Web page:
Ukraine’s crypto sector adjusts to war crisis

The use of crypto contributions by Ukraine to support its war effort received widespread attention from the worldwide crypto industry at the start of the Russian invasion.

Conflict also resulted in a whole crypto industry being relocated. Some businesses have left the country, while others have moved inside the country of Ukraine instead.

Many people are now returning to work, with varying levels of success. And the country is counting on the local crypto business, which just approved legislation geared at developing it, to help it recover once peace is restored. “Nothing can happen until the conflict is over,” says Mikhail Chobanian, CEO of Ukrainian exchange Kuna.

The local cryptocurrency ecosystem in Ukraine has already expanded to an impressive degree. Other notable local startups include NFT URL supplier Unstoppable Domains, cross-chain platform Allbridge, decentralised staking service Everstake, and Near protocol.

At the beginning of the conflict, Chobanian escaped Kyiv. He put up the Ukrainian government’s fundraising wallet using the exchange. In March, the Senate Banking Committee was riveted by his story of how he evaded sanctions while fleeing persecution as a refugee.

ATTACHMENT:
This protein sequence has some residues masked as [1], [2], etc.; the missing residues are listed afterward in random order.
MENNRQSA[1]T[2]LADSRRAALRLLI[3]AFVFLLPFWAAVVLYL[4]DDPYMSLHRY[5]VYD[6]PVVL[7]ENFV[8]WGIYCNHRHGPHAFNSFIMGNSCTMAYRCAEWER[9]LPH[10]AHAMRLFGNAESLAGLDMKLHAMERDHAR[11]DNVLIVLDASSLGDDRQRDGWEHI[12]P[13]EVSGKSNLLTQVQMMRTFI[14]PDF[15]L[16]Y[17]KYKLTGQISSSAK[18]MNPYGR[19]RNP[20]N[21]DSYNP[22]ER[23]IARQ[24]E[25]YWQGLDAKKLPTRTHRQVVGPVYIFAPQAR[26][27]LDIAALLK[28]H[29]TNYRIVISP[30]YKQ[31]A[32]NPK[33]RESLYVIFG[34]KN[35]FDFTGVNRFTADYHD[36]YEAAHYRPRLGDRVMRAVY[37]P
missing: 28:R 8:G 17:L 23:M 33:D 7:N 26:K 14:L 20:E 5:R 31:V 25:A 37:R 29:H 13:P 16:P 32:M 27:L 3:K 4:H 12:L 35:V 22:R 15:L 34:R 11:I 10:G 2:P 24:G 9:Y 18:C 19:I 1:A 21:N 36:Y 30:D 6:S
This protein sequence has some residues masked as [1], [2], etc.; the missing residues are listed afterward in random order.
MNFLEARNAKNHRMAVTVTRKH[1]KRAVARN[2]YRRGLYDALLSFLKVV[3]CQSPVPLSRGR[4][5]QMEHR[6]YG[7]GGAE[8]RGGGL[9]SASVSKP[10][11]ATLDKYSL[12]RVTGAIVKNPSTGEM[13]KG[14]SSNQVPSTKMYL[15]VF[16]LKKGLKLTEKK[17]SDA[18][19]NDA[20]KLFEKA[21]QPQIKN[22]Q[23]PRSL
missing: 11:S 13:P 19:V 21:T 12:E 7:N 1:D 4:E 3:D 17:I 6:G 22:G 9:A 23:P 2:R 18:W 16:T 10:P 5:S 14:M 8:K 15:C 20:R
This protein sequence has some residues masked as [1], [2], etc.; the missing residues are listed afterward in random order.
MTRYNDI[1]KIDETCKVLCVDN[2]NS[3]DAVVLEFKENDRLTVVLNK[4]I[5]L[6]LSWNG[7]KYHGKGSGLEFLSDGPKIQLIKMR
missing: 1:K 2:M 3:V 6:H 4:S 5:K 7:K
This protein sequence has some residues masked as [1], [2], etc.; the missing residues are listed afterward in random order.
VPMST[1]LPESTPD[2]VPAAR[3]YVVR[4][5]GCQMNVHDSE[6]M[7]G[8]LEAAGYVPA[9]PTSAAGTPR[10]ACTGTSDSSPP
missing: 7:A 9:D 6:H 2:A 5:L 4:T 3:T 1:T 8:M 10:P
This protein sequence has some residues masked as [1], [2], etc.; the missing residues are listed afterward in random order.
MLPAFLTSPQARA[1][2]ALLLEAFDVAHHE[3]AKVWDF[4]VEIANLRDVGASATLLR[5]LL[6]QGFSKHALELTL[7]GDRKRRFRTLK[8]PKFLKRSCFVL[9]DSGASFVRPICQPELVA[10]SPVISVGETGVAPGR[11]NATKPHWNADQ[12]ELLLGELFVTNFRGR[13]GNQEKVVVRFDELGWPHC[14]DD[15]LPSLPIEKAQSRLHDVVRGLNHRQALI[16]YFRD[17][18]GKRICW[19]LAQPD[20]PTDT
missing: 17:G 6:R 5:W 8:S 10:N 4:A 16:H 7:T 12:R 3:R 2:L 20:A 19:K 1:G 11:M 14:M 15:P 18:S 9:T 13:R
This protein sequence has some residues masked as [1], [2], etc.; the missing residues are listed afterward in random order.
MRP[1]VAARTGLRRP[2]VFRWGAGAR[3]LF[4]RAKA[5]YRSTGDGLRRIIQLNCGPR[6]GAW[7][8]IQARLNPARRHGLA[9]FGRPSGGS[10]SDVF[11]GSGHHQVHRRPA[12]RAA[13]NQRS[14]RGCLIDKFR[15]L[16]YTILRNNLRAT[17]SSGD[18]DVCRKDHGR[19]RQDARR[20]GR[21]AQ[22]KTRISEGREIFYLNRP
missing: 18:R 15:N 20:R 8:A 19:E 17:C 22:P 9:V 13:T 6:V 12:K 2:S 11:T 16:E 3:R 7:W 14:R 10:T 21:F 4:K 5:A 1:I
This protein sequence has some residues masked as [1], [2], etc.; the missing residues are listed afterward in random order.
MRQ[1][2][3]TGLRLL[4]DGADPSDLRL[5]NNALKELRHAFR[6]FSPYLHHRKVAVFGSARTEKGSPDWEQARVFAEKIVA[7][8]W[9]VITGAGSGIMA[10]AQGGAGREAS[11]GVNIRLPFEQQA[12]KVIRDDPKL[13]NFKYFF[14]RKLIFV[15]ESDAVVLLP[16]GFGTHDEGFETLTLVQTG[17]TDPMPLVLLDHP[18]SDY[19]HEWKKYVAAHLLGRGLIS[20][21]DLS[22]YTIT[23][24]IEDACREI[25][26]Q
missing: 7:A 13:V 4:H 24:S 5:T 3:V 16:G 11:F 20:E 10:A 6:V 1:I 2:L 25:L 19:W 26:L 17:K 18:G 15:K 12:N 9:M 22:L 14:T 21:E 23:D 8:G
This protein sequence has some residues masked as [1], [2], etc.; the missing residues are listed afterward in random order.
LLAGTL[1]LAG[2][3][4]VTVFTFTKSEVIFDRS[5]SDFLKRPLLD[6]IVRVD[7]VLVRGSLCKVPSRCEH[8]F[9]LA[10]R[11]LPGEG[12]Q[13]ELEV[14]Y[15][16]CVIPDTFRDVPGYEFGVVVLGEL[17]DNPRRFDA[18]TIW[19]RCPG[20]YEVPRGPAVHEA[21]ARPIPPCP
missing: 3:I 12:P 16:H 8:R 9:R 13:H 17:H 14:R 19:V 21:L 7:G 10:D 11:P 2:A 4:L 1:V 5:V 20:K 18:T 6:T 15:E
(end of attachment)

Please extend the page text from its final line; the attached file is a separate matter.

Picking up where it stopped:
The Block has learned that Chobanian has departed Ukraine. In fact, the company began evacuating many of its employees as early as January of this year. As KUNA and other companies in the crypto business have found new homes both domestically and overseas, the industry as a whole is very mobile.

Alexander Momot, a Kyivian, is the brains of Remme, a decentralised public key technology, and Peanut, an exchange service provider. Momot told The Block that in the month leading up to the invasion, several of the company’s leaders had departed for the United States and the United Kingdom, while the remainder of the crew was relocated to Lviv in western Ukraine.

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